You're likely familiar with Ethos Water, the bottled water brand found at your local Starbucks. Five cents from every bottle purchased is donated to the Ethos Water Fund, which helps support water, sanitation and hygiene education programs in water-stressed countries like Africa and Indonesia—only until recently, Starbucks was sourcing its spring water from drought-stricken California, where residents are working hard to conserve every last drop of water.
The company has announced it will temporarily move its bottling operations to Pennsylvania while it looks for a new West Coast destination.
“We are committed to our mission to be a globally responsible company and to support the people of the state of California as they face this unprecedented drought,” John Kelly, Starbucks senior vice president of Global Responsibility and Public Policy said in a statement. “The decision to move our Ethos water sourcing from California and reduce our in-store water usage by more than 25 percent are steps we are taking in partnership with state and local governments to accelerate water conservation.”
Prior to the announcement, the company was making big bucks packaging and selling Ethos Water in California because of the drought. Both Starbucks and Nestlé are thus far not subject to water conservation regulations.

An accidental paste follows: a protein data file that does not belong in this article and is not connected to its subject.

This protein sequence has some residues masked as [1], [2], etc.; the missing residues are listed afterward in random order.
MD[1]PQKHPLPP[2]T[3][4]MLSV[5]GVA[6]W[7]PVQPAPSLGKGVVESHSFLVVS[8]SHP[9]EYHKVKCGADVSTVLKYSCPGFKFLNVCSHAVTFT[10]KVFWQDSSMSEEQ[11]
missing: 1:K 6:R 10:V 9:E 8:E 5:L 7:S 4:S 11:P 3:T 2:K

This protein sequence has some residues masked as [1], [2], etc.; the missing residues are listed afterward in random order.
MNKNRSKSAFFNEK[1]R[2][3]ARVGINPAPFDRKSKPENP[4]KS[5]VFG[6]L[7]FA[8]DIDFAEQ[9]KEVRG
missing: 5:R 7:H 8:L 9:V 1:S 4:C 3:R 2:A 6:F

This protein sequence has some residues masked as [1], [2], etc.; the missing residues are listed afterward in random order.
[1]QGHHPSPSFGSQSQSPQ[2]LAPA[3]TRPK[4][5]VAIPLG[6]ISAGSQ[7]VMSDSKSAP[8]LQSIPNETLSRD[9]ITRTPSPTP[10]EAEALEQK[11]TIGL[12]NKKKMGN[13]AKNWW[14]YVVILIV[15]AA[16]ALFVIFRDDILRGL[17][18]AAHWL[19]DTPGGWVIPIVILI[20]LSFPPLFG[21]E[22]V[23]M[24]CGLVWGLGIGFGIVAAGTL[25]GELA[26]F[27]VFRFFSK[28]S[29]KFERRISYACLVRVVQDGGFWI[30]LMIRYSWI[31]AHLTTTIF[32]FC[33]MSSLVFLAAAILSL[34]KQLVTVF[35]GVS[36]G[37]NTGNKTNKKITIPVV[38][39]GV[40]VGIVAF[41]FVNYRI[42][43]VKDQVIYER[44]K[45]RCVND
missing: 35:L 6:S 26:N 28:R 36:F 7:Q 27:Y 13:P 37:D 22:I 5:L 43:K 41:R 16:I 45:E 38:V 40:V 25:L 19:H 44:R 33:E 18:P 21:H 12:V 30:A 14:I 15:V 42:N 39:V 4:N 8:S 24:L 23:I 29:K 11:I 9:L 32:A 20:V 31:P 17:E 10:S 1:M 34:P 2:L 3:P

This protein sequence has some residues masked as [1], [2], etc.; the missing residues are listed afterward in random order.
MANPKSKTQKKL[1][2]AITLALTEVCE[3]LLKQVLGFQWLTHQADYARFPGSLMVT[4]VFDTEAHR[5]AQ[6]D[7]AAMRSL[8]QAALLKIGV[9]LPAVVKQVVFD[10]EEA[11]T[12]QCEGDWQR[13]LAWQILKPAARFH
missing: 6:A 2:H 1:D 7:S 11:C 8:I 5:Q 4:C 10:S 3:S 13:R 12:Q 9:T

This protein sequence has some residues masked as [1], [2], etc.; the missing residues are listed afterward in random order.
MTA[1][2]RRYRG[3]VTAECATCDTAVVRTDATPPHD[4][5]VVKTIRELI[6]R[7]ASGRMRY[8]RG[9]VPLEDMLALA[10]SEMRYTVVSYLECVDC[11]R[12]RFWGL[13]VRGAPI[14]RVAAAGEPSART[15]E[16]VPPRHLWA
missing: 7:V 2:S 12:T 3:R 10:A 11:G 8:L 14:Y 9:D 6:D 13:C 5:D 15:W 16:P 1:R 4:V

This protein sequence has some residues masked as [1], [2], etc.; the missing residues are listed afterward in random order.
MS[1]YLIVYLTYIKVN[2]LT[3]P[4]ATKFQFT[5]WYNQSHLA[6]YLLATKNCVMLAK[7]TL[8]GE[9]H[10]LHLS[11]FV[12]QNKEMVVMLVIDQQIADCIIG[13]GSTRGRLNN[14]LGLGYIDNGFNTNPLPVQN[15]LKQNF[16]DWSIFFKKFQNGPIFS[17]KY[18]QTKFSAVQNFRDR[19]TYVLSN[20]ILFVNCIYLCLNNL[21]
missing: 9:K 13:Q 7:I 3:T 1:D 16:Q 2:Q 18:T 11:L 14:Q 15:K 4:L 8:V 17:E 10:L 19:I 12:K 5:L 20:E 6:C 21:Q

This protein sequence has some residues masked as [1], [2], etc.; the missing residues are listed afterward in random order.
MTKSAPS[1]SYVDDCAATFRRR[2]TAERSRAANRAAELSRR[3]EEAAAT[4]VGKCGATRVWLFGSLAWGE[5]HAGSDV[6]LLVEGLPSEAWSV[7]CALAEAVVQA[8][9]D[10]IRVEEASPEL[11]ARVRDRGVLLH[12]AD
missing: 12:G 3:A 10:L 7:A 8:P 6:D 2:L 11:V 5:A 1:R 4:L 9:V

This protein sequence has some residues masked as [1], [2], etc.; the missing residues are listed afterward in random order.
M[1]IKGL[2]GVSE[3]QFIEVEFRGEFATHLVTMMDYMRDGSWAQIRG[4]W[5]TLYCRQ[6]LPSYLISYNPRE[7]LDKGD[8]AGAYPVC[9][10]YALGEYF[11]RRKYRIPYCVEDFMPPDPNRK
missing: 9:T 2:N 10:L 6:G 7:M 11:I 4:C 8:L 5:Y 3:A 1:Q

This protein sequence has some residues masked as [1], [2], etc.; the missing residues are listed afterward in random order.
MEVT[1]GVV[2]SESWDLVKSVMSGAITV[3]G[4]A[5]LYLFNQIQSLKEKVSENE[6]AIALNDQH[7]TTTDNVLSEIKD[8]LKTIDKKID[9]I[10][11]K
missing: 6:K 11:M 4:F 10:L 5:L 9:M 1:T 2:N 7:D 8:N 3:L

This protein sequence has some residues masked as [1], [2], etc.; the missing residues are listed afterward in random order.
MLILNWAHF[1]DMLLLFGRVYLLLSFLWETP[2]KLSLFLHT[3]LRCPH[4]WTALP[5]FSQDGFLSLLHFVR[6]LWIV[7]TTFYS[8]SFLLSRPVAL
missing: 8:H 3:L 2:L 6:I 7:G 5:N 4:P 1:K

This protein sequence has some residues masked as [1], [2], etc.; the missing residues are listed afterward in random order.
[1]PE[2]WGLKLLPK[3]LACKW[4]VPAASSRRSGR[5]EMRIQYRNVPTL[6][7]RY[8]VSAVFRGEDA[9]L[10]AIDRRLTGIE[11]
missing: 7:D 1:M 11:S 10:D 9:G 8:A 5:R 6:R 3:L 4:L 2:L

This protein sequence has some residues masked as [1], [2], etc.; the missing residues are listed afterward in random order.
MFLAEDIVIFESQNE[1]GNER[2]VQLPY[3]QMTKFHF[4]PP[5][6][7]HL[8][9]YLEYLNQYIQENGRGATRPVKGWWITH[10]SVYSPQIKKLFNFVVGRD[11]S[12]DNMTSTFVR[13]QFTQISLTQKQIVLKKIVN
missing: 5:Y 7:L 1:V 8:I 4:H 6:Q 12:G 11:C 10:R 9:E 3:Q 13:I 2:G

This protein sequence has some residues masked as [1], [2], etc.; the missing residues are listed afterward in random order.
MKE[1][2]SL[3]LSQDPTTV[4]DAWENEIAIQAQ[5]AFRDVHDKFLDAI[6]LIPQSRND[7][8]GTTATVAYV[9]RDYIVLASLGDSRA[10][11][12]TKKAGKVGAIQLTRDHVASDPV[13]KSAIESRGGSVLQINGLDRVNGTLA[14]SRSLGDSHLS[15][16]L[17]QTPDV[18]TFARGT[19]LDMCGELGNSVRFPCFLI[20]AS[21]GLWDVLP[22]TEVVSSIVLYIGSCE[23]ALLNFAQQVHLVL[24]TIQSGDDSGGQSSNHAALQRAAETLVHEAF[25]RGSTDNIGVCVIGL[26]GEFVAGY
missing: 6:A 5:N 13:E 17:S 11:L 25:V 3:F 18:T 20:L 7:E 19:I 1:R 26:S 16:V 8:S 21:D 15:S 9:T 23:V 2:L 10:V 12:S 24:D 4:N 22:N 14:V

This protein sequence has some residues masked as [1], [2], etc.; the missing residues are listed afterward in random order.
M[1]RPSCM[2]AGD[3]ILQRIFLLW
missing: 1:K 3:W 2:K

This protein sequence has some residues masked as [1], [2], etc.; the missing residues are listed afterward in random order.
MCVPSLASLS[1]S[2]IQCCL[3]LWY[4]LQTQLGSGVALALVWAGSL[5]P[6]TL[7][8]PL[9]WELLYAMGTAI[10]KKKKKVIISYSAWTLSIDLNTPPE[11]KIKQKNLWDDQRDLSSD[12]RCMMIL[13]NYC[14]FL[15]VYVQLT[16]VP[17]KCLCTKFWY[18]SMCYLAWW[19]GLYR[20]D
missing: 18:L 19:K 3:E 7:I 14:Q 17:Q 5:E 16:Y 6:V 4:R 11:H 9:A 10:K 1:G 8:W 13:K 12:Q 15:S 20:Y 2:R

According to Mother Jones:
Ethos Water was supposed to help fix the global water crisis: Founded in 2002 in Southern California, the bottled-water company promised that for every unit it sold, it would donate a small amount of money to water charity projects in the developing world.
While the water was bottled in the town of Merced, it was actually sourced from Baxter, California, which is located a few hours from Merced in the Sierra Nevada Mountains. The mountainous region has also been listed as being under an "exceptional drought". No one knows exactly how much water was sucked out of the parched territory, but residents increasingly have had enough of Starbucks making hundreds of millions of dollars in profits while nearby farms dry up.
The California drought is so bad that Gov. Jerry Brown has ordered residents and businesses to cut water use by 25 percent until 2016 (and some areas by 35 percent), in the first statewide restrictions in history.
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